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‘Save my constitution’: Civic literacy education key to preserving America, expert argues

Conservative Jim Kallinger takes the U.S. Constitution very seriously. When he served in the Florida House of Representatives he was distinguished as its constitutional expert.

In 2018, he helped lead the “Save My Constitution” coalition, a group of former Florida lawmakers working to abolish efforts to add progressive amendments to his state’s constitution.

Today he leads the National Association of Former State Legislators, a nonprofit focused on providing civics education to current legislators nationwide.

In a recent interview with The College Fix, Kallinger argued that teaching people — both students and lawmakers — about the importance of federalism and other key principles is crucial to preserving America’s freedoms.

He said he believes civic literacy education, grounded on the philosophies, ideals and values that the country’s founding fathers adhered to, is fundamental to maintaining what they started.

“Socialism and communism have failed while capitalism, free markets, and individualism have flourished and produced the best societies humanity has ever seen. Yet, if you don’t teach the average citizen, the voting person, on what the founders gave us, we’re going to lose what we have to socialism or communism and we’ll never get it back,” he told The Fix.

He said it’s a matter of “fighting for it.” But, he added, “to fight for it you got to know it. We want individuals to take the time to learn and study and really understand what it is.”

In Florida, civics education is blossoming.

In March, the state began rewarding K-12 teachers with a $3,000 stipend for completing civics training as part of a Civic Literacy Excellence Initiative established by Gov. Ron DeSantis in 2021. DeSantis said “4,500 teachers have completed the course, which entails 50 hours of instruction on U.S. history and civics,” Florida Politics reported March 23.

DeSantis also recently signed into law legislation that significantly expands constitutional civic centers across its major universities. There, students will receive instruction on American exceptionalism, American foundational documents, western-democratic thought, and its impact on comparative political systems.

Kallinger said what’s taking place in Florida should be mirrored nationwide.

“I think civics education should be requisite,” he said. “Civic literacy is so important that there should be entire colleges dedicated to civics. It’s that important.”

The National Association of Former State Legislators works to ensure “currently elected state legislators intentionally preserve the sovereignty of their states in response to the natural inclination of the national government to further consolidate and centralize its power and authority,” according to its website.

Its key lessons include promoting “constitutional federalism and the significance of state sovereignty as defined by the 10th Amendment,” it states. The group also aims to give lawmakers the tools to base their “assertions and arguments on the founding documents of our republic.”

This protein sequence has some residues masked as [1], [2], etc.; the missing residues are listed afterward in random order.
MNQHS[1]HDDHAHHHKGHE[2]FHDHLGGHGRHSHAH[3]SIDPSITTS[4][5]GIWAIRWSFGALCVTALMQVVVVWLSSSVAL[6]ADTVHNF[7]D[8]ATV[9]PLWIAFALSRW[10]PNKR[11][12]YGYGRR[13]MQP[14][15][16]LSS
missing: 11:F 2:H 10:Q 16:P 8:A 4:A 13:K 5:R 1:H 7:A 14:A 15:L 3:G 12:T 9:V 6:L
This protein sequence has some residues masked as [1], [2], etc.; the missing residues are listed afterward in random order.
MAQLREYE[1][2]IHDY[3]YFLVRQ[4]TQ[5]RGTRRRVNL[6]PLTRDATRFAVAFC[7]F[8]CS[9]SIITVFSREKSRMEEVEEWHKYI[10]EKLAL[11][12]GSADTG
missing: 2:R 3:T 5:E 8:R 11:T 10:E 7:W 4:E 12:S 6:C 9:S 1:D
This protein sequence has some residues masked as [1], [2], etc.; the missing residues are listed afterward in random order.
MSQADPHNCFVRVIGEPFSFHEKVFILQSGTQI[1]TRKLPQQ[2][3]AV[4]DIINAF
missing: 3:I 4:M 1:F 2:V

Kallinger said arguments supporting tighter voting requirements echo the founders’ intent.

“The founders figured that voting citizens ought to have a stake in the outcome of the elections. Back then you had to be a landowner and there’s a reason for that,” he said.

He said it was a concept based on philosophy from the University of Edinburgh that “if you have people that are dependent on the government then they’re going to just vote for government largesse.”

What comes next is a subsequent process that would lead to a fall of democracy and into dictatorship, he said, adding “the parallel timelines of our national government’s uncontrolled growth and the erosion of civic literacy education are not coincidental.”

Civic literacy examination requirements for college-aged voters is not out of the question, he said, because many young people will vote without knowledge of relevant issues.

“If aspiring citizens have to pass civics examinations in order to gain, among other rights, suffrage, why not everybody else? I think it’s a good idea,” he said.

One big battle lies in preserving constitutionally prescribed state-control over education versus the federal government’s rapacious desire to regulate the same.

“You have to ask yourself, why in the world would the national government want to strip the states of their authority over education? You have to ask yourself that question and think of human nature. What’s the motive? Well, if you can control education, you can control the way the minds of the future citizens are being formed, and well then you can control the electorate, and if you control the electorate, you control power,” he said.

“That is why civic literacy education is essential, so that citizens can understand what the original purpose of our government is and make their electoral decisions accordingly.”

MORE: New Florida law forces universities to vastly expand Constitutional curriculum, civic literacy


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About the Author
College Fix contributor Mateo Guillamont is a third year political science and philosophy university student in Miami.